56 New Mexico 5-7 -0.3 48.86% 32.7 8 33.0 100
57 Wyoming 6-6 -0.4 48.29% 27.3 39 27.8 77
58 TCU 7-5 -0.6 47.66% 24.8 53 25.4 59
59 Rutgers 5-5-1 -1.3 44.95% 22.1 67 23.5 47
60 UCLA 5-6 -1.3 44.93% 23.6 59 24.9 54
61 San Diego State 4-7 -1.6 43.64% 29.8 24 31.4 94
62 Fresno State 5-7-1 -1.7 43.44% 30.1 19 31.8 96
63 Clemson 5-6 -1.8 42.86% 14.9 97 16.8 13
64 Stanford 3-7-1 -1.9 42.65% 30.3 18 32.2 98
65 Northwestern 3-7-1 -2.1 42.02% 24.5 56 26.5 67
66 Pittsburgh 3-8 -3.0 38.51% 23.6 58 26.6 68
67 California 4-7 -3.1 38.24% 19.3 83 22.4 40
68 Arizona State 3-8 -3.2 37.81% 25.2 50 28.4 80
69 UNLV 7-5 -3.7 35.77% 23.5 60 27.2 76
70 Vanderbilt 5-6 -3.7 35.75% 19.9 82 23.7 48
71 Western Michigan 7-4 -4.5 33.16% 18.4 88 22.8 42
72 Toledo 6-4-1 -4.5 32.95% 28.6 28 33.2 101
73 Oklahoma State 3-7-1 -4.7 32.43% 15.9 96 20.6 30
74 Louisville 6-5 -4.9 31.73% 20.6 77 25.5 61
75 Hawaii 3-8-1 -5.0 31.35% 20.2 80 25.2 55
S&P+ Rk Team Record* Est S&P+ Percentile Off. S&P+ Rk Def. S&P+ Rk
76 Maryland 4-7 -5.0 31.22% 24.6 54 29.6 84
77 Eastern Michigan 5-6 -5.0 31.13% 21.7 71 26.7 69
78 Rice 5-6 -5.1 30.93% 16.0 95 21.1 33
79 Memphis 6-5 -5.4 30.08% 11.8 104 17.2 15
80 Miami-OH 5-5-1 -5.6 29.12% 20.9 75 26.5 66
81 Ball State 5-5-1 -6.3 26.93% 22.9 63 29.2 83
82 UL-Lafayette 6-5 -6.6 26.09% 18.0 90 24.5 53
83 Missouri 3-8-1 -7.2 24.09% 18.6 87 25.8 63
84 UL-Monroe 3-8 -8.1 21.58% 21.7 70 29.8 86
85 Northern Illinois 4-7 -8.9 19.40% 22.0 68 30.9 93
86 Pacific 6-5 -9.1 18.76% 21.1 74 30.2 88
87 Utah State 3-8 -9.9 16.68% 17.1 92 27.0 73
88 Iowa State 0-10-1 -10.3 15.74% 20.5 78 30.8 92
89 Georgia Tech 1-10 -10.3 15.73% 16.5 94 26.8 70
90 Temple 2-9 -10.3 15.65% 24.9 52 35.3 104
91 UTEP 3-7-1 -10.5 15.32% 21.5 72 32.0 97
92 SMU 1-9-1 -11.0 14.25% 19.1 84 30.0 87
93 Cincinnati 2-8-1 -11.4 13.35% 14.7 98 26.0 65
94 Tulsa 3-8 -12.3 11.56% 18.0 91 30.2 89
95 Kentucky 1-10 -12.4 11.24% 19.0 85 31.4 95
96 San Jose State 3-8 -14.8 7.43% 18.8 86 33.7 102
97 Army 4-7 -15.0 7.14% 13.3 101 28.3 79
98 Kent 2-9 -15.2 6.89% 11.9 103 27.1 75
99 Navy 3-8 -15.8 6.18% 21.2 73 37.0 106
100 New Mexico State 3-8 -16.3 5.55% 21.8 69 38.1 107
S&P+ Rk Team Record* Est S&P+ Percentile Off. S&P+ Rk Def. S&P+ Rk
101 Wake Forest 3-8 -16.5 5.40% 16.5 93 32.9 99
102 Tulane 1-10 -16.7 5.15% 14.0 100 30.7 91
103 Louisiana Tech 3-8 -19.0 3.18% 9.0 106 28.0 78
104 Ohio 0-11 -19.8 2.69% 5.5 107 25.3 56
105 Arkansas State 1-10 -19.9 2.63% 9.2 105 29.1 82
106 Houston 1-10 -20.6 2.21% 13.2 102 33.8 103
107 Akron 1-10 -21.6 1.74% 14.2 99 35.9 105

Another fascinating hypothetical Playoff

So who would have gotten into a hypothetical 1994 College Football Playoff? The top two names are obvious, but here's how the polls took shape heading into bowl season...

AP Poll (pre-bowls)
1. Nebraska (12-0)
2. Penn State (11-0)
3. Miami (10-1)
4. Colorado (10-1)
5. Florida (10-1-1)

And here's how Est. S&P+ saw the world without the bowls.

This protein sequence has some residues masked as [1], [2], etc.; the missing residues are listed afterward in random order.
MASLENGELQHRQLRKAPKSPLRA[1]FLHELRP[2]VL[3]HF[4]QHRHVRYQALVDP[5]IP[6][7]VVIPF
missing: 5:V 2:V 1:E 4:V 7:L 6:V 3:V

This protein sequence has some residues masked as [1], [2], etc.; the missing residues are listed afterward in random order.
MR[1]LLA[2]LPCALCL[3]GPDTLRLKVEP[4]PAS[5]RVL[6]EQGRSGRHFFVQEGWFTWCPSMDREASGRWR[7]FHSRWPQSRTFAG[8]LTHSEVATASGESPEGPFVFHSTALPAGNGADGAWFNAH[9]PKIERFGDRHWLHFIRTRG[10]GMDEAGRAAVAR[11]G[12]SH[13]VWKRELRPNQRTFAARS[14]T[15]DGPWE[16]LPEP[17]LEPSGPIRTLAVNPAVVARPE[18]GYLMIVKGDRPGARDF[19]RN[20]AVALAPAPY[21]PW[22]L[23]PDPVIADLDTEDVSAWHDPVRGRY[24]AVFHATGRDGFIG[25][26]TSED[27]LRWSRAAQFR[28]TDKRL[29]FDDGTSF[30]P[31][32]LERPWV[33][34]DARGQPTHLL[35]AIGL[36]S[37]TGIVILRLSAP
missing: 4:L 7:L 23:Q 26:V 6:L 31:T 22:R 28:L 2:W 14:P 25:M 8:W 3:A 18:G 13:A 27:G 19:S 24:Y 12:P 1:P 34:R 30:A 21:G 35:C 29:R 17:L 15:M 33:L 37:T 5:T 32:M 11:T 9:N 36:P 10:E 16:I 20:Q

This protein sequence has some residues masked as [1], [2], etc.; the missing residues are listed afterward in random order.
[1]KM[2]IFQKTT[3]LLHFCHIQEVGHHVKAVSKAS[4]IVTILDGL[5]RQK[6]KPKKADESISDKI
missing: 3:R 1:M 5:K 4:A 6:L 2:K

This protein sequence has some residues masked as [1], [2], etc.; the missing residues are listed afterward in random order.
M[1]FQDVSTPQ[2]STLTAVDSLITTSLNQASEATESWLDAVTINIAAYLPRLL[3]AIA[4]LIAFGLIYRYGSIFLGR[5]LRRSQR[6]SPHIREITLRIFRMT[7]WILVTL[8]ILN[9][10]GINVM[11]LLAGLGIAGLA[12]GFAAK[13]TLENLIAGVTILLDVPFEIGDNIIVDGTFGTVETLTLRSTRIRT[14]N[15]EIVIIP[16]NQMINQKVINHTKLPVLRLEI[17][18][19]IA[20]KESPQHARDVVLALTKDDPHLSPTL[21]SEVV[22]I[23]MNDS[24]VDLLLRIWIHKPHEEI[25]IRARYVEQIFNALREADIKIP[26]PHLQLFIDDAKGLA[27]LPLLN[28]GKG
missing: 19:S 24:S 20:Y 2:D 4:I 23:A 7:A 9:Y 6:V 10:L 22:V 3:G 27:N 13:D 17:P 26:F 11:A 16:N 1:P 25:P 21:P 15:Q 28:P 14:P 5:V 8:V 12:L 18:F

Est. S&P+ (pre-bowls)
1. Penn State (11-0)
2. Florida (10-1-1)
3. Nebraska (12-0)
4. Florida State (9-1-1)
5. Miami (10-1)

Florida was the SEC champion and had only lost to Auburn (No. 9 in Est. S&P+) by three points and tied Florida State. Florida State had lost at Miami and tied Florida and won the ACC. Colorado had lost to only Nebraska and was sixth in Est. S&P+. Miami had gotten roughed up by Washington (No. 26 in Est. S&P+) but beat Florida State and won the Big East. Four deserving teams, two spots.

The AP poll suggests Miami and Colorado get the third and fourth spots in the playoff; the numbers say give it to Florida and Florida State. My guess: Miami gets in, and Florida's conference title bump lifts the Gators past Colorado. So we get...

1 Nebraska vs. 4 Florida
2 Penn State vs. 3 Miami

Yes, please.

Other thoughts

  • This year was like 2015 in its "lots of have teams have either great offenses or defenses, but not both" tendencies. Nebraska and Florida State were the only teams to rank in the top 10 in both O and D. Meanwhile, you had Illinois (fourth on D, 43rd on O), Alabama (third on D, 51st on O), Kansas State (seventh on D, 48th on O), Boston College (fifth on D, 61st on O), and Washington State (first on D, 89th on O) on one hand, and you had Penn State (first on O, 38th on D), Colorado State (11th on O, 45th on D), Purdue (sixth on O, 81st on D), Georgia (15th on O, 72nd on D), and Iowa (16th on O, 71st on D) on the other.
  • That Illinois defense, with Simeon Rice and Kevin Hardy, was positively ridiculous.
  • Hey there, Utah. After three years of winning six or seven games under Ron McBride, the Utes shot to 10-2 and finished 10th in the polls. They cruised by Oregon and Colorado State and beat BYU and Arizona late, but a two-week funk -- 23-21 at New Mexico, 40-33 at Air Force -- knocked them back a bit.
  • This was the year of the glorious five-way SWC conference title. Texas A&M (15th in Est. S&P+) was 6-0-1 in conference but was ineligible for the title, so it went to No. 27 Texas Tech, No. 28 Texas, No. 46 Baylor, No. 58 TCU, and No. 78 Rice, all 4-3 in conference. Tech got the honor of getting destroyed by No. 13 USC in the Cotton Bowl.
  • Meanwhile, sanctions had caught up to Houston. The brazen violations of the Bill Yeoman era kept the Cougars off of television when Andre Ware was breaking records, and after keeping the winning going for a while (28-6 from 1988-90), it was all over by 1994. The Cougs went 1-10, barely beating another awful team (SMU) for their only win.

Next up: 1993.